These are the top selfies in Karpathy’s study, taken from all over the internet.
Using two million self portraits from the web, Stanford computer science graduate Andrej Karpathy trained an artificial neural network to sort out which selfies are good and which are bad.
Karpathy used a network capable of processing 140 million different parameters and input millions of photos to get results. His experiment began by running a script to collect images on the web tagged “#selfie”. After narrowing the initial five million images to two million photos, he ranked the number of positive responses (likes) based on their audience size (followers). He then worked with a sample of 100 images—50 positive and 50 negative.
His findings reveal some interesting similarities, including the following: all the top 100 selfies were of women, most of the images followed the classic rule of thirds with the face occupying the top one third of the image and most of the subjects had long hair. On the flip side, bad selfies usually had dim lighting, were of a group shot and the subject’s head occupied most of the frame.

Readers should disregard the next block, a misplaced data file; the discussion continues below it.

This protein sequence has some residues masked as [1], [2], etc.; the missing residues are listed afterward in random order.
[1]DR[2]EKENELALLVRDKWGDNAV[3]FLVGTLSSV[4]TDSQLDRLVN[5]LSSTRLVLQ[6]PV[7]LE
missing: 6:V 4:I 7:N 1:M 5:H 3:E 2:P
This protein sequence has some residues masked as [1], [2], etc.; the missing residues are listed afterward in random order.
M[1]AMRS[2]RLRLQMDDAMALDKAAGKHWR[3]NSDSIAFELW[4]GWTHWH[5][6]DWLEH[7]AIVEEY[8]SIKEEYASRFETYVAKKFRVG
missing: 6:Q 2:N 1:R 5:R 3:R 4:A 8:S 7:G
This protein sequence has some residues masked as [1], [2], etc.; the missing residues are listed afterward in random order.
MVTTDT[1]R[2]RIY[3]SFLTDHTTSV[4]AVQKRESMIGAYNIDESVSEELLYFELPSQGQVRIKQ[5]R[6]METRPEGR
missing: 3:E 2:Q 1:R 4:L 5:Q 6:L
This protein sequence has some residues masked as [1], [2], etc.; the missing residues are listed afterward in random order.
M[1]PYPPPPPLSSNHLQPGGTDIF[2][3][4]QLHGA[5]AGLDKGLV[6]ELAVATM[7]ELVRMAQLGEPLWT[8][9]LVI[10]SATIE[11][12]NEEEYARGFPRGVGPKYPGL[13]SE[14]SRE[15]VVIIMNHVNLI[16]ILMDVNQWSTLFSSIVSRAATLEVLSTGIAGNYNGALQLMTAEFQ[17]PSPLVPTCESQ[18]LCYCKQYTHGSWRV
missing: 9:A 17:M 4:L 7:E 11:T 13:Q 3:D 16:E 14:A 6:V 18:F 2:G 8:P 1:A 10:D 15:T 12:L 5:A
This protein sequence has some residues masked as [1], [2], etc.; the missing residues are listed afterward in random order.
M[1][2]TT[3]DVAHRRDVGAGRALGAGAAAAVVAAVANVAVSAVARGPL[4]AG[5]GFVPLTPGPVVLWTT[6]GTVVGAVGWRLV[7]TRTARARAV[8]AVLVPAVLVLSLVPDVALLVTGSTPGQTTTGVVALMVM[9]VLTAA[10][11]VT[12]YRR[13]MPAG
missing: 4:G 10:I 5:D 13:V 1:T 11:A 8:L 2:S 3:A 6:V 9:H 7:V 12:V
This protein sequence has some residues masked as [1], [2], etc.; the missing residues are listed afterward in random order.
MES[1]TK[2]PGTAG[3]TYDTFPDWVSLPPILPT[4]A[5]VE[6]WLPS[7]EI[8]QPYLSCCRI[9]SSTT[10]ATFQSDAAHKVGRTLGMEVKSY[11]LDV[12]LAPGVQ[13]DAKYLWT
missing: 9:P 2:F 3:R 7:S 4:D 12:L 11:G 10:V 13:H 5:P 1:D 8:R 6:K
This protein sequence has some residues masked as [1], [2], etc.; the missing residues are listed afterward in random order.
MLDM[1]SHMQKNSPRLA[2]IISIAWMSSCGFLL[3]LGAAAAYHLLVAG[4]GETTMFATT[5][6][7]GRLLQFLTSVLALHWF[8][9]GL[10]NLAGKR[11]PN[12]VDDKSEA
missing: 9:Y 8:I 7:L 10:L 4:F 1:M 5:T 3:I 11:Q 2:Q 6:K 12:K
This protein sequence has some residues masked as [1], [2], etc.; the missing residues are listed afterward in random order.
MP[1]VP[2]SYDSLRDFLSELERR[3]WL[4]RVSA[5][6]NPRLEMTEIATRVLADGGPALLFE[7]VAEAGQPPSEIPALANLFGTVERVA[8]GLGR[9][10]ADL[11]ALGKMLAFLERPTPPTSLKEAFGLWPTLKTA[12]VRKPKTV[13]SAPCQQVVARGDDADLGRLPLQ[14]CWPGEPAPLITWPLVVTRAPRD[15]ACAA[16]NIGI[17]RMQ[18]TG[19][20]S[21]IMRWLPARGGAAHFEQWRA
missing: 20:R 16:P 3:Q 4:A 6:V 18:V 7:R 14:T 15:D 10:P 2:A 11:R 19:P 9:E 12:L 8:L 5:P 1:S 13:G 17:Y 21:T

Karpathy concluded that “a good portion of the variability between what makes a good or bad selfie can be explained by the style of the image” and not just by the attractiveness of the person.
Now you know what makes a good selfie. Read more about his findings on his blog.
Here are the “worst” in the study. They are often taken in the dark and involve group shots.
A glimpse at the selfies included in the study.
Karpathy also programmed the network to automatically crop an image to yield the strongest selfie.
from TAXI Daily News http://ift.tt/1kY1dGR